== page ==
If organ recipients can safely get a blood stem cell transplant from the organ donor when they get the organ, however, the transplanted stem cells will teach the body to accept the transplanted organ as its own. To test this idea, the researchers performed a blood stem cell transplant in mice conditioned with this new regimen and then also transplanted skin from the same donor. The experiments showed that the skin was accepted, even though it was very different immunologically. The results suggest that other organs would also be well tolerated.

“We are continuing to research the use of antibodies to prepare for blood stem cell transplantation, and the results so far indicate that we are moving toward exciting medical treatments for a number of diseases and disorders,” Czechowicz says.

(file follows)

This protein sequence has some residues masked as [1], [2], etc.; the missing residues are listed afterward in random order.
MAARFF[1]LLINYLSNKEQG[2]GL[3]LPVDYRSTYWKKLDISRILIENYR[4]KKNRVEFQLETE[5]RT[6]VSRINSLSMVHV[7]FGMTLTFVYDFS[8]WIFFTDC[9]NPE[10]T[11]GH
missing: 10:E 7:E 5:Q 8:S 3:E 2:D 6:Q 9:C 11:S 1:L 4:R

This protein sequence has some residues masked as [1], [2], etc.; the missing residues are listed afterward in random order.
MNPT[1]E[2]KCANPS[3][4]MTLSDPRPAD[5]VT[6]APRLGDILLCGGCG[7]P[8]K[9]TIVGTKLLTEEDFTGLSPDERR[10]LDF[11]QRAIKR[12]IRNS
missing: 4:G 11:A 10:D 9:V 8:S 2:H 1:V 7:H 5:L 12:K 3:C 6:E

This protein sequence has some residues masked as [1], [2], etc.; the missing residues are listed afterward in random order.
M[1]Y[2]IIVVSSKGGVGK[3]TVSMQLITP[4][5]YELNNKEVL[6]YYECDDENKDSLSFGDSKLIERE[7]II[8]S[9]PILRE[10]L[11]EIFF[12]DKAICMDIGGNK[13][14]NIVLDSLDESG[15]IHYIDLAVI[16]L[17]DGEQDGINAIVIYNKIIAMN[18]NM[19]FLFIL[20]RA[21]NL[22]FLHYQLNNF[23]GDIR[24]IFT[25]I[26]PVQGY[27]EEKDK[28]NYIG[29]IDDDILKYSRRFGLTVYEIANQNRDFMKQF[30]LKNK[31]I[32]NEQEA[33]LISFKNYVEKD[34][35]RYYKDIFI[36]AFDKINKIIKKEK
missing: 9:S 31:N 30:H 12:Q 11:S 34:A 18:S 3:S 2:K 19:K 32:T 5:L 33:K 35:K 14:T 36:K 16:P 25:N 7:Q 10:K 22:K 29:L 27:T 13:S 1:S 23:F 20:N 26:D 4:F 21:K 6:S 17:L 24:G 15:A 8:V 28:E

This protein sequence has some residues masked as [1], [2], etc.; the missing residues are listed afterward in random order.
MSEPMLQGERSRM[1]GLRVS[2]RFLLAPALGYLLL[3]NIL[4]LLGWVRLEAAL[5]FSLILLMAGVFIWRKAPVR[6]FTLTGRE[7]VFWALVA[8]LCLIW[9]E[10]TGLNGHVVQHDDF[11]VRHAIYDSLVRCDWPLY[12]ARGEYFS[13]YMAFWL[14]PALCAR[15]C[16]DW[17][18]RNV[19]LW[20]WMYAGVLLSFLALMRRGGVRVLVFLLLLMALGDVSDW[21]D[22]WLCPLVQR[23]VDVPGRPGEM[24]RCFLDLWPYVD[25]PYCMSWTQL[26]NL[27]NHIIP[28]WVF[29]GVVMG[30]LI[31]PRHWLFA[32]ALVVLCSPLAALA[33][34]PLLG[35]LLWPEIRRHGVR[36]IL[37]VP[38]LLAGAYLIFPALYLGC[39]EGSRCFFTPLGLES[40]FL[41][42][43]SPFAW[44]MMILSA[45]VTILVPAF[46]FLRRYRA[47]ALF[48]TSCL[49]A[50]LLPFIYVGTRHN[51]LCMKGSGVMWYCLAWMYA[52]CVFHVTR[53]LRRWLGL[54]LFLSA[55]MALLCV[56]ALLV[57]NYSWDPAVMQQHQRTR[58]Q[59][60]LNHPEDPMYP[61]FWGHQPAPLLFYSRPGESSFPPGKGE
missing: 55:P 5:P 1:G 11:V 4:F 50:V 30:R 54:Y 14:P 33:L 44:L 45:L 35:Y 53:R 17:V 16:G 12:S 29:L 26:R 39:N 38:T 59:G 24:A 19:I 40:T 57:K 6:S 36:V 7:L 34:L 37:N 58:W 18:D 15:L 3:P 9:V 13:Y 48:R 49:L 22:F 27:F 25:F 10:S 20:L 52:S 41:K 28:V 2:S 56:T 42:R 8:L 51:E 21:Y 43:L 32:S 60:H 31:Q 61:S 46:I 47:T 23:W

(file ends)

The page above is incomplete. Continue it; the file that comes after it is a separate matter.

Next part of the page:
Czechowicz has been continuing this work at the Stanford University School of Medicine, where she is an Assistant Professor in the Department of Pediatrics, Division of Stem Cell Transplantation and Regenerative Medicine.  She is hopeful to translate this work to the patients she cares for at the Lucile Packard Children’s Hospital Stanford and elsewhere.